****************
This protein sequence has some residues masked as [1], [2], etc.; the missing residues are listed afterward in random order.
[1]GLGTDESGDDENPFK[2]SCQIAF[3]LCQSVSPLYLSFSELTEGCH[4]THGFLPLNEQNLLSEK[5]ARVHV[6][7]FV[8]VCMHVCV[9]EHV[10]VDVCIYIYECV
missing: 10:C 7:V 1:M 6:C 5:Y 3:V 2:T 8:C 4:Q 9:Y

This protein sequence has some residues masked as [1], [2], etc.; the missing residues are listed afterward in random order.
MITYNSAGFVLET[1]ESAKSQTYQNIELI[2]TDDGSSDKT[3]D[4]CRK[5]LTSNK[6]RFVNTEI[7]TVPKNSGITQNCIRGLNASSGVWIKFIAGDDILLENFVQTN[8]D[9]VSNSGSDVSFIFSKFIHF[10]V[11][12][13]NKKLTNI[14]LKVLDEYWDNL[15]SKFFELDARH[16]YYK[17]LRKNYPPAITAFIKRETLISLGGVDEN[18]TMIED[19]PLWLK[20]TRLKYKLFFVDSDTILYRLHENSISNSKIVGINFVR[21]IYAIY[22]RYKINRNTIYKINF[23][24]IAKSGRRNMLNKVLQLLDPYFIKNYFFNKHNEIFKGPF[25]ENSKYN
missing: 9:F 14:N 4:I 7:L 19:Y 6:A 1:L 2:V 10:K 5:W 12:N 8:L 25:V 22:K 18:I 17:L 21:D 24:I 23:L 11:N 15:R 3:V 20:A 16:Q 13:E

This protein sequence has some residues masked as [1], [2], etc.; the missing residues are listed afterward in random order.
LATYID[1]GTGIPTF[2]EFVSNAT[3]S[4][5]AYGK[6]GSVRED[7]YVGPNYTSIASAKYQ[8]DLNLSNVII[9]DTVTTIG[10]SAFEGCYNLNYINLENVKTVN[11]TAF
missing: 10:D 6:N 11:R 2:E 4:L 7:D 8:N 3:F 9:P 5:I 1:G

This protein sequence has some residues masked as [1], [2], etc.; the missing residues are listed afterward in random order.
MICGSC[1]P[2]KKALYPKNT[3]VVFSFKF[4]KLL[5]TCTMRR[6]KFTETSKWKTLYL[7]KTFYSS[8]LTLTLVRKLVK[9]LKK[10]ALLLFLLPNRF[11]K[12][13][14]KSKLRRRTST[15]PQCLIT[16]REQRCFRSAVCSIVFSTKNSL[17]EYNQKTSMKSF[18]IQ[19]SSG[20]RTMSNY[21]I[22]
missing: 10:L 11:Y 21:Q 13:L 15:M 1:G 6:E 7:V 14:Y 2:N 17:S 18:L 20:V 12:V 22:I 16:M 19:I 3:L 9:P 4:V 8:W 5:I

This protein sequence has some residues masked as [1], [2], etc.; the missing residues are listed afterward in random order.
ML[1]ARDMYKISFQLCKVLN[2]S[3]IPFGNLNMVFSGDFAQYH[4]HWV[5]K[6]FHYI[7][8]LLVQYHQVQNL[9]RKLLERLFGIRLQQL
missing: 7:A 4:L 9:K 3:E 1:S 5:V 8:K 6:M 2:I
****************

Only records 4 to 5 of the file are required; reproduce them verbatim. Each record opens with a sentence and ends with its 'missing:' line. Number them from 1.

This protein sequence has some residues masked as [1], [2], etc.; the missing residues are listed afterward in random order.
MICGSC[1]P[2]KKALYPKNT[3]VVFSFKF[4]KLL[5]TCTMRR[6]KFTETSKWKTLYL[7]KTFYSS[8]LTLTLVRKLVK[9]LKK[10]ALLLFLLPNRF[11]K[12][13][14]KSKLRRRTST[15]PQCLIT[16]REQRCFRSAVCSIVFSTKNSL[17]EYNQKTSMKSF[18]IQ[19]SSG[20]RTMSNY[21]I[22]
missing: 10:L 11:Y 21:Q 13:L 15:M 1:G 6:E 7:V 14:Y 2:N 17:S 18:L 20:V 12:V 22:I 16:M 19:I 3:L 9:P 4:V 8:W 5:I

This protein sequence has some residues masked as [1], [2], etc.; the missing residues are listed afterward in random order.
ML[1]ARDMYKISFQLCKVLN[2]S[3]IPFGNLNMVFSGDFAQYH[4]HWV[5]K[6]FHYI[7][8]LLVQYHQVQNL[9]RKLLERLFGIRLQQL
missing: 7:A 4:L 9:K 3:E 1:S 5:V 8:K 6:M 2:I